CARACAS – Venezuelan President Nicolas Maduro began a trip to China and OPEC member countries late on Sunday in search of financial support as his country reels from falling oil prices.
"It's a very important tour... to tackle new projects to address the circumstances affecting our country, including the depletion of revenues due to plummeting oil prices," Maduro said in a radio and television address from the Miraflores presidential palace.
Maduro said he would discuss economic, financial, energy, technological, educational and development projects with Chinese President Xi Jinping.
Maduro had been expected to announce exchange measures to address these issues. Instead, the president announced the creation of a strategic reserve, appointed a new board for the entity that manages currency exchange controls and created new agencies to control the distribution of commodities.
The price of Venezuelan oil has dropped more than 50 per cent since June 2014, trading at US$46.97 at the end of December.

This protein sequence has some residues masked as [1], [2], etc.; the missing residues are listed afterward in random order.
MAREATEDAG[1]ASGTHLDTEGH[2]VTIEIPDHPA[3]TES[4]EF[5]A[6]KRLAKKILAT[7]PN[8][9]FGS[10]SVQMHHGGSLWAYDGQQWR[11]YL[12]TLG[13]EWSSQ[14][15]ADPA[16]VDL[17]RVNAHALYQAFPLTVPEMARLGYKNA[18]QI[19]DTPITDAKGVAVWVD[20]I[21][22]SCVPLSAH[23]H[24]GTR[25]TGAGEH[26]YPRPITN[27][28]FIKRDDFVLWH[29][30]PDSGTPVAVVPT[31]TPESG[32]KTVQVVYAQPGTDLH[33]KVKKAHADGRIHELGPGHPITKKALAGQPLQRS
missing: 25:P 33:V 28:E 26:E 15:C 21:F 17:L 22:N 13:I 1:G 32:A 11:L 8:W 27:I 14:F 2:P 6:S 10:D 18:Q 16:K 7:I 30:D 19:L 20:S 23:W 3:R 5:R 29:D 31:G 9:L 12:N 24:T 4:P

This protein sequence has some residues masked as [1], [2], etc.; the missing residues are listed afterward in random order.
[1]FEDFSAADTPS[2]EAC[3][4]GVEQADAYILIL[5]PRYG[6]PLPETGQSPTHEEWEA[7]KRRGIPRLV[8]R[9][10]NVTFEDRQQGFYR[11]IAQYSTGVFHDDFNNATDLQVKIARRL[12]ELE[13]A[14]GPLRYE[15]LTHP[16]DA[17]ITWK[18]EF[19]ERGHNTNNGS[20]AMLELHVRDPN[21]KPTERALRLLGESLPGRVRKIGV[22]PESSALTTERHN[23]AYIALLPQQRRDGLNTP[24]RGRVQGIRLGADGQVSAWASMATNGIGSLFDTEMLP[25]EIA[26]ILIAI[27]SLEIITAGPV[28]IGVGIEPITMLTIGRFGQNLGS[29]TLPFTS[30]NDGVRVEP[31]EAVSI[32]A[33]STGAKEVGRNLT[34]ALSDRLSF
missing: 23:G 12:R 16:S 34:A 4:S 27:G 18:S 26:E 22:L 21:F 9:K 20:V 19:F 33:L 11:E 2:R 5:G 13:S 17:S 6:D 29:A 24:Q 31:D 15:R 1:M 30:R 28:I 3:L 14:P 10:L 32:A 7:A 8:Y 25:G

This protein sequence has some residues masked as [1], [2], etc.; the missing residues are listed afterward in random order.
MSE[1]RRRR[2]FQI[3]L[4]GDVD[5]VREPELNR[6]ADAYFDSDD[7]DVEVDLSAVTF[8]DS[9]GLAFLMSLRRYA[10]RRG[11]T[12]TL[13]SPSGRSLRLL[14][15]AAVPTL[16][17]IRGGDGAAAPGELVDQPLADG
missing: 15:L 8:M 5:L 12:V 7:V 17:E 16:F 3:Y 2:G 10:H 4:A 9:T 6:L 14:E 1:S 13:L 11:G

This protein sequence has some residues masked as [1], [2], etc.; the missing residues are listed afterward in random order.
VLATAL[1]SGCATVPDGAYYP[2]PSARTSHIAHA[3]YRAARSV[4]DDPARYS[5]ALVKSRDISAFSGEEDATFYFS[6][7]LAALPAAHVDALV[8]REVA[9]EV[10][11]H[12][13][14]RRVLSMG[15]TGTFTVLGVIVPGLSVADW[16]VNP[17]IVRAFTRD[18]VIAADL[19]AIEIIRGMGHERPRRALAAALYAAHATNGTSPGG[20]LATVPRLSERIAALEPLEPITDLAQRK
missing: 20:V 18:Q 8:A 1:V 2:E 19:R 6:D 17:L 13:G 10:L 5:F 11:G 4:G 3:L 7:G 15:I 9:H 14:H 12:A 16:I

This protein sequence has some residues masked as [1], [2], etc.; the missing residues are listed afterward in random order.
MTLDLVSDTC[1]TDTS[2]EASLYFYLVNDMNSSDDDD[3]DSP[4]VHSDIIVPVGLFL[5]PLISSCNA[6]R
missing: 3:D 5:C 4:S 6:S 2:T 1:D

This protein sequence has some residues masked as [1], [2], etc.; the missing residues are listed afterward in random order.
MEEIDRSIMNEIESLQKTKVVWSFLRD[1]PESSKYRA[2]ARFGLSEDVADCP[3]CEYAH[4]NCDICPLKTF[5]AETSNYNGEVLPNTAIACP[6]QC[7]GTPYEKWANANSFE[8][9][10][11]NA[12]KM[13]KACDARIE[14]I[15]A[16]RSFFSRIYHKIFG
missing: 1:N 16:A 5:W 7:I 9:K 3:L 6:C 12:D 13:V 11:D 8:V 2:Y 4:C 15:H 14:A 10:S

The fall in prices dramatically reduces the income of Venezuela, which gets 96 per cent of its foreign currency from oil exports.
China has already agreed to a $42 billion loan for the Caribbean country, of which it has already paid out $24 billion.
During his visit, Maduro will also participate in the summit between China and the Community of Latin American and Caribbean States, or CELAC, scheduled for January 8 and 9.
The Venezuelan leader will then head to several OPEC countries to "continue making efforts at the highest level for a strategy to recover" oil prices.
During an OPEC meeting in November, Venezuela made an ultimately unsuccessful lobbying effort to cut output as a way to stem the fall in oil prices.
Maduro announced last week that the government would implement an "economic recovery programme".
Venezuela is estimated to have the largest oil reserves in the world but depends largely on imports for basic goods, including food and medicine. – AFP